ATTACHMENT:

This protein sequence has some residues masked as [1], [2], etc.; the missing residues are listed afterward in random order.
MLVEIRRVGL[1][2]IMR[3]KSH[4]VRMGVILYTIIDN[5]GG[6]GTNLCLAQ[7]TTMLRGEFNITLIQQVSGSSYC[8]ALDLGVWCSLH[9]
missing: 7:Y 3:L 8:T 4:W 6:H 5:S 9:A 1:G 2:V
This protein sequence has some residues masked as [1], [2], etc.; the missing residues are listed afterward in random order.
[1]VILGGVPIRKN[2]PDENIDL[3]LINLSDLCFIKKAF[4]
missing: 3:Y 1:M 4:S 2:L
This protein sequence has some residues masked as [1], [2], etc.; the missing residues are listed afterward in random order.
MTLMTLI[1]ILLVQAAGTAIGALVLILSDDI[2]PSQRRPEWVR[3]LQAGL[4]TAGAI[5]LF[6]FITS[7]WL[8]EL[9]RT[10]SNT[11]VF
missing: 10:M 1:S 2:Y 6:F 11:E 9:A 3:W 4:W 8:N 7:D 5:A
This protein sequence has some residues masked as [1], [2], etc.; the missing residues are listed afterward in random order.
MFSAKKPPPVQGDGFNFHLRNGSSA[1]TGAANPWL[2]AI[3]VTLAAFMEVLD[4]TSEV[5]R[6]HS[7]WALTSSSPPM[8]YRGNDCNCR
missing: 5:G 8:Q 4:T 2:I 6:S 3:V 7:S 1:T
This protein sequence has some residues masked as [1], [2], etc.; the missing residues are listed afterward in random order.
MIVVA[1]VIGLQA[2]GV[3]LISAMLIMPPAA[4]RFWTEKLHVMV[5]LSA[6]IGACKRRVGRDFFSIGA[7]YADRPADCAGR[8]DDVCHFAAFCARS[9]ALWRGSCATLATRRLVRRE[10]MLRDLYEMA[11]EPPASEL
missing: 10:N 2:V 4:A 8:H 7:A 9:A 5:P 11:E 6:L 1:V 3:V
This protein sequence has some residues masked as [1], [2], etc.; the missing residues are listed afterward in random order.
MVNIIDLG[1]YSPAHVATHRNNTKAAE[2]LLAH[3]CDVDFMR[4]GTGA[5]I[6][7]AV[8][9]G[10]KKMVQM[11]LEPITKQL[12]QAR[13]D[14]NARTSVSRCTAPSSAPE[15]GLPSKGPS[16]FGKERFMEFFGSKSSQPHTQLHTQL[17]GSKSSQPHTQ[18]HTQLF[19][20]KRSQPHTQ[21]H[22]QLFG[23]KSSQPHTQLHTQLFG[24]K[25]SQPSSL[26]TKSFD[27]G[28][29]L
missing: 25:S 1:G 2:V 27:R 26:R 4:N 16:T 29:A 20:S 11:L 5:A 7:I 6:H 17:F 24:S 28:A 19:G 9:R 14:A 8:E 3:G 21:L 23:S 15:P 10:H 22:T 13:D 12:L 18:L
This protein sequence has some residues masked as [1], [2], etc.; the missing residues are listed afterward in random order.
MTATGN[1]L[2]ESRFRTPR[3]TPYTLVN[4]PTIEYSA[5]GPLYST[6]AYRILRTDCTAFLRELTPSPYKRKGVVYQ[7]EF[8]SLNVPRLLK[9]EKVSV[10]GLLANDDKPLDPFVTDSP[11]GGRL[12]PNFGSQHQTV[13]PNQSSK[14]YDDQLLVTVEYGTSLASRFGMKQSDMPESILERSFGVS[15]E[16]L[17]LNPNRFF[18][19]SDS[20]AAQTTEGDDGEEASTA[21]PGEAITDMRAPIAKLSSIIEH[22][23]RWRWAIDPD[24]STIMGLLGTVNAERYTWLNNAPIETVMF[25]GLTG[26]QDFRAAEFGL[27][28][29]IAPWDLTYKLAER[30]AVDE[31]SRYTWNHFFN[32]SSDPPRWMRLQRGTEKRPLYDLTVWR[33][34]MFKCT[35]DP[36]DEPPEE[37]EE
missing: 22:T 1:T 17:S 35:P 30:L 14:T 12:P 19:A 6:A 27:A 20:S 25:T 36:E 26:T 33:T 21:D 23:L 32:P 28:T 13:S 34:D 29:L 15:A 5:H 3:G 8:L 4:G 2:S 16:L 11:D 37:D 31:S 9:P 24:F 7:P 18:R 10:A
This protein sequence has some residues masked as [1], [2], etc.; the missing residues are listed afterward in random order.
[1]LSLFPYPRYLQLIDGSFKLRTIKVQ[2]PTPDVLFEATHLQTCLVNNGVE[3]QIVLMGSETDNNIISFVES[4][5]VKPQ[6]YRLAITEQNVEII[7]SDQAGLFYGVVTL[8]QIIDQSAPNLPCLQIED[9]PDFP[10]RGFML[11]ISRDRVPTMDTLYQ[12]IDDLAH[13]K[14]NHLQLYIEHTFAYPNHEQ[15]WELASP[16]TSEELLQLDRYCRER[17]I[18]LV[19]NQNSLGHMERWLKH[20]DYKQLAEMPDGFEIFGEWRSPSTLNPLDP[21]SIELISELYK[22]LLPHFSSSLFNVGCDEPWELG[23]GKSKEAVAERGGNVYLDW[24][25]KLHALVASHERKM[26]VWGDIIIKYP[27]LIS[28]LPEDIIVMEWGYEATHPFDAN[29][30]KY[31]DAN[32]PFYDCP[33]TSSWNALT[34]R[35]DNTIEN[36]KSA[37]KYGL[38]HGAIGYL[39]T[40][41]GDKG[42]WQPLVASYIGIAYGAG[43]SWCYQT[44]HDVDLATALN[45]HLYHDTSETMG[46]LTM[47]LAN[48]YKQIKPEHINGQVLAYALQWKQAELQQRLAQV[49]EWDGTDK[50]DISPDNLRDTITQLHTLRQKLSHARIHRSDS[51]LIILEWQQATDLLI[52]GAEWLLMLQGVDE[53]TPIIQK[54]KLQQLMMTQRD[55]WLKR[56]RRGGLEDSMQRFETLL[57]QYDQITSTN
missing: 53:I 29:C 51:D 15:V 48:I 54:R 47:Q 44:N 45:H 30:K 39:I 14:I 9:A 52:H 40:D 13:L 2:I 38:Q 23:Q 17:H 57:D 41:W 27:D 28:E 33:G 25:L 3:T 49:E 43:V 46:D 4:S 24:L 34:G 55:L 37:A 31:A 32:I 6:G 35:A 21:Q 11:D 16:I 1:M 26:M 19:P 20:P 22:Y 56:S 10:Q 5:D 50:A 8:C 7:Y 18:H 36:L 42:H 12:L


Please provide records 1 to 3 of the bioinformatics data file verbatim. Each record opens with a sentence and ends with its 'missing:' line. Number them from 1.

This protein sequence has some residues masked as [1], [2], etc.; the missing residues are listed afterward in random order.
MLVEIRRVGL[1][2]IMR[3]KSH[4]VRMGVILYTIIDN[5]GG[6]GTNLCLAQ[7]TTMLRGEFNITLIQQVSGSSYC[8]ALDLGVWCSLH[9]
missing: 7:Y 3:L 8:T 4:W 6:H 5:S 9:A 1:G 2:V
This protein sequence has some residues masked as [1], [2], etc.; the missing residues are listed afterward in random order.
[1]VILGGVPIRKN[2]PDENIDL[3]LINLSDLCFIKKAF[4]
missing: 3:Y 1:M 4:S 2:L
This protein sequence has some residues masked as [1], [2], etc.; the missing residues are listed afterward in random order.
MTLMTLI[1]ILLVQAAGTAIGALVLILSDDI[2]PSQRRPEWVR[3]LQAGL[4]TAGAI[5]LF[6]FITS[7]WL[8]EL[9]RT[10]SNT[11]VF
missing: 10:M 1:S 2:Y 6:F 11:E 9:A 3:W 4:W 8:N 7:D 5:A